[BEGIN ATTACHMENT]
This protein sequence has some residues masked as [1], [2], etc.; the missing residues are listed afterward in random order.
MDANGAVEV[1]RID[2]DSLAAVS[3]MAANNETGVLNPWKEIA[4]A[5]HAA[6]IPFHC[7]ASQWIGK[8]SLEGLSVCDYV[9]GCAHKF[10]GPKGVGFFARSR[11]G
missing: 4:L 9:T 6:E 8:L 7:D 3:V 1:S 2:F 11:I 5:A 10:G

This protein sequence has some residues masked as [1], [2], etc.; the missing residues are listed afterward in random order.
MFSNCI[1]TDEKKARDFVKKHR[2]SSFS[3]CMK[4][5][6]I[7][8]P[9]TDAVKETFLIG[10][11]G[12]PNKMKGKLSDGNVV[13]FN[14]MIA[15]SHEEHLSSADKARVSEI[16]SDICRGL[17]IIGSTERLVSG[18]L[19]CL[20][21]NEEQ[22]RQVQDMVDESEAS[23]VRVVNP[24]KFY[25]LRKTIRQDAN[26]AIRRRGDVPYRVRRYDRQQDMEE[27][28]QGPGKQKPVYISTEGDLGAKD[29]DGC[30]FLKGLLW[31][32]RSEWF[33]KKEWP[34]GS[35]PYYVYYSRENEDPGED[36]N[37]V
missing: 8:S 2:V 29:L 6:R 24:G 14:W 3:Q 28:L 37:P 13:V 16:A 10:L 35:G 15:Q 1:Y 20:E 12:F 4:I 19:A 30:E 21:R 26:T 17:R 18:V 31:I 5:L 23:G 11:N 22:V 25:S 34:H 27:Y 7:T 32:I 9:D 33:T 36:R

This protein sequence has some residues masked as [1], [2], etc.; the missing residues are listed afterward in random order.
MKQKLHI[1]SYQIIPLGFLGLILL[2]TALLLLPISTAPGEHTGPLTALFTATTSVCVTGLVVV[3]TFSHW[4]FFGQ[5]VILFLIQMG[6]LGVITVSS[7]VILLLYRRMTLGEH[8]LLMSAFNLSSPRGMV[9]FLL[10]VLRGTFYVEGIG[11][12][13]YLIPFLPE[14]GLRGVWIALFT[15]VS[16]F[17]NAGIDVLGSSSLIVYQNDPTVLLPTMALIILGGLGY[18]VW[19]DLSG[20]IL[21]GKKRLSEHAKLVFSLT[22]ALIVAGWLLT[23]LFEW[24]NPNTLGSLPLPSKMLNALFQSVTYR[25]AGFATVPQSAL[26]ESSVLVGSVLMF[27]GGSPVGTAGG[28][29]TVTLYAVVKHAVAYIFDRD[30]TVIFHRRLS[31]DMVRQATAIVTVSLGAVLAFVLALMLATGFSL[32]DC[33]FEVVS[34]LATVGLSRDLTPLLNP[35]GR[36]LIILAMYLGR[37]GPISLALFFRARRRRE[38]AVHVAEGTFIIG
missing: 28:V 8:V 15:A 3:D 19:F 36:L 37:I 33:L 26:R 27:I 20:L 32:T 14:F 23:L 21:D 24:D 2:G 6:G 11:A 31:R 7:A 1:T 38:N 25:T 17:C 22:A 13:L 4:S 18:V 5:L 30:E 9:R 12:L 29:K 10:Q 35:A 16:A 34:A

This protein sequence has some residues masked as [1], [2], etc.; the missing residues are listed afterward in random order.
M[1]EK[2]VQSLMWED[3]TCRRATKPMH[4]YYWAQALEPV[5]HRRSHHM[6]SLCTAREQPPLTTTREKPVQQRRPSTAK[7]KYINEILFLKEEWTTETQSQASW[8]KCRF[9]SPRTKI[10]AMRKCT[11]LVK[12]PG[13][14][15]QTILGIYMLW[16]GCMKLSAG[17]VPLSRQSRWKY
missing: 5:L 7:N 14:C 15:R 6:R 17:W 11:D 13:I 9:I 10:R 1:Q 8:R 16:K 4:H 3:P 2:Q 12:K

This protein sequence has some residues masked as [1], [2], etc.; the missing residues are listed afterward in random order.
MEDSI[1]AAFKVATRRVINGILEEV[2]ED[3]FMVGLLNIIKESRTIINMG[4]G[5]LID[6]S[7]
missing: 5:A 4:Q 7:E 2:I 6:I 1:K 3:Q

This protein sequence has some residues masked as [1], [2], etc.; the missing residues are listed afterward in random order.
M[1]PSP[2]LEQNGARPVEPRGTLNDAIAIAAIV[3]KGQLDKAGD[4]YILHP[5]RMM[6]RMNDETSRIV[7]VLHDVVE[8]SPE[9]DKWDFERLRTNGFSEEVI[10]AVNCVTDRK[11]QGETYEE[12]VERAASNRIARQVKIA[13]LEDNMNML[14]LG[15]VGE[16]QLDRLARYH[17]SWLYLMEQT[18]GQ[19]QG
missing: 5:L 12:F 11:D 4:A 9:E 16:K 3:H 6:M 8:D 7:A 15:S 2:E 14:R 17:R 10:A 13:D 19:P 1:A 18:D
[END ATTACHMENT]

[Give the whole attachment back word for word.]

This protein sequence has some residues masked as [1], [2], etc.; the missing residues are listed afterward in random order.
MDANGAVEV[1]RID[2]DSLAAVS[3]MAANNETGVLNPWKEIA[4]A[5]HAA[6]IPFHC[7]ASQWIGK[8]SLEGLSVCDYV[9]GCAHKF[10]GPKGVGFFARSR[11]G
missing: 4:L 9:T 6:E 8:L 7:D 3:V 1:S 2:F 11:I 5:A 10:G

This protein sequence has some residues masked as [1], [2], etc.; the missing residues are listed afterward in random order.
MFSNCI[1]TDEKKARDFVKKHR[2]SSFS[3]CMK[4][5][6]I[7][8]P[9]TDAVKETFLIG[10][11]G[12]PNKMKGKLSDGNVV[13]FN[14]MIA[15]SHEEHLSSADKARVSEI[16]SDICRGL[17]IIGSTERLVSG[18]L[19]CL[20][21]NEEQ[22]RQVQDMVDESEAS[23]VRVVNP[24]KFY[25]LRKTIRQDAN[26]AIRRRGDVPYRVRRYDRQQDMEE[27][28]QGPGKQKPVYISTEGDLGAKD[29]DGC[30]FLKGLLW[31][32]RSEWF[33]KKEWP[34]GS[35]PYYVYYSRENEDPGED[36]N[37]V
missing: 8:S 2:V 29:L 6:R 24:G 14:W 3:Q 28:L 37:P 13:V 16:A 10:L 35:G 15:Q 1:Y 20:E 12:F 4:I 19:A 30:E 21:R 26:T 17:R 18:V 31:I 5:L 23:G 11:N 22:V 25:S 34:H 27:Y 7:T 32:I 9:D 33:T 36:R

This protein sequence has some residues masked as [1], [2], etc.; the missing residues are listed afterward in random order.
MKQKLHI[1]SYQIIPLGFLGLILL[2]TALLLLPISTAPGEHTGPLTALFTATTSVCVTGLVVV[3]TFSHW[4]FFGQ[5]VILFLIQMG[6]LGVITVSS[7]VILLLYRRMTLGEH[8]LLMSAFNLSSPRGMV[9]FLL[10]VLRGTFYVEGIG[11][12][13]YLIPFLPE[14]GLRGVWIALFT[15]VS[16]F[17]NAGIDVLGSSSLIVYQNDPTVLLPTMALIILGGLGY[18]VW[19]DLSG[20]IL[21]GKKRLSEHAKLVFSLT[22]ALIVAGWLLT[23]LFEW[24]NPNTLGSLPLPSKMLNALFQSVTYR[25]AGFATVPQSAL[26]ESSVLVGSVLMF[27]GGSPVGTAGG[28][29]TVTLYAVVKHAVAYIFDRD[30]TVIFHRRLS[31]DMVRQATAIVTVSLGAVLAFVLALMLATGFSL[32]DC[33]FEVVS[34]LATVGLSRDLTPLLNP[35]GR[36]LIILAMYLGR[37]GPISLALFFRARRRRE[38]AVHVAEGTFIIG
missing: 28:V 8:V 15:A 3:D 19:F 36:L 37:I 33:L 26:R 27:I 20:L 32:T 14:F 23:L 21:D 24:D 2:G 6:G 11:A 31:R 7:A 1:T 38:N 25:T 17:C 22:A 13:L 4:S 18:V 5:L 30:E 9:R 12:L 29:K 10:Q 35:A 16:A 34:A

This protein sequence has some residues masked as [1], [2], etc.; the missing residues are listed afterward in random order.
M[1]EK[2]VQSLMWED[3]TCRRATKPMH[4]YYWAQALEPV[5]HRRSHHM[6]SLCTAREQPPLTTTREKPVQQRRPSTAK[7]KYINEILFLKEEWTTETQSQASW[8]KCRF[9]SPRTKI[10]AMRKCT[11]LVK[12]PG[13][14][15]QTILGIYMLW[16]GCMKLSAG[17]VPLSRQSRWKY
missing: 5:L 7:N 14:C 15:R 6:R 17:W 11:D 13:I 9:I 10:R 1:Q 8:R 16:K 4:H 3:P 2:Q 12:K

This protein sequence has some residues masked as [1], [2], etc.; the missing residues are listed afterward in random order.
MEDSI[1]AAFKVATRRVINGILEEV[2]ED[3]FMVGLLNIIKESRTIINMG[4]G[5]LID[6]S[7]
missing: 5:A 4:Q 7:E 2:I 6:I 1:K 3:Q

This protein sequence has some residues masked as [1], [2], etc.; the missing residues are listed afterward in random order.
M[1]PSP[2]LEQNGARPVEPRGTLNDAIAIAAIV[3]KGQLDKAGD[4]YILHP[5]RMM[6]RMNDETSRIV[7]VLHDVVE[8]SPE[9]DKWDFERLRTNGFSEEVI[10]AVNCVTDRK[11]QGETYEE[12]VERAASNRIARQVKIA[13]LEDNMNML[14]LG[15]VGE[16]QLDRLARYH[17]SWLYLMEQT[18]GQ[19]QG
missing: 5:L 12:F 11:D 4:A 9:E 16:K 3:H 6:M 8:D 7:A 15:S 2:E 14:R 17:R 10:A 13:D 19:P 1:A 18:D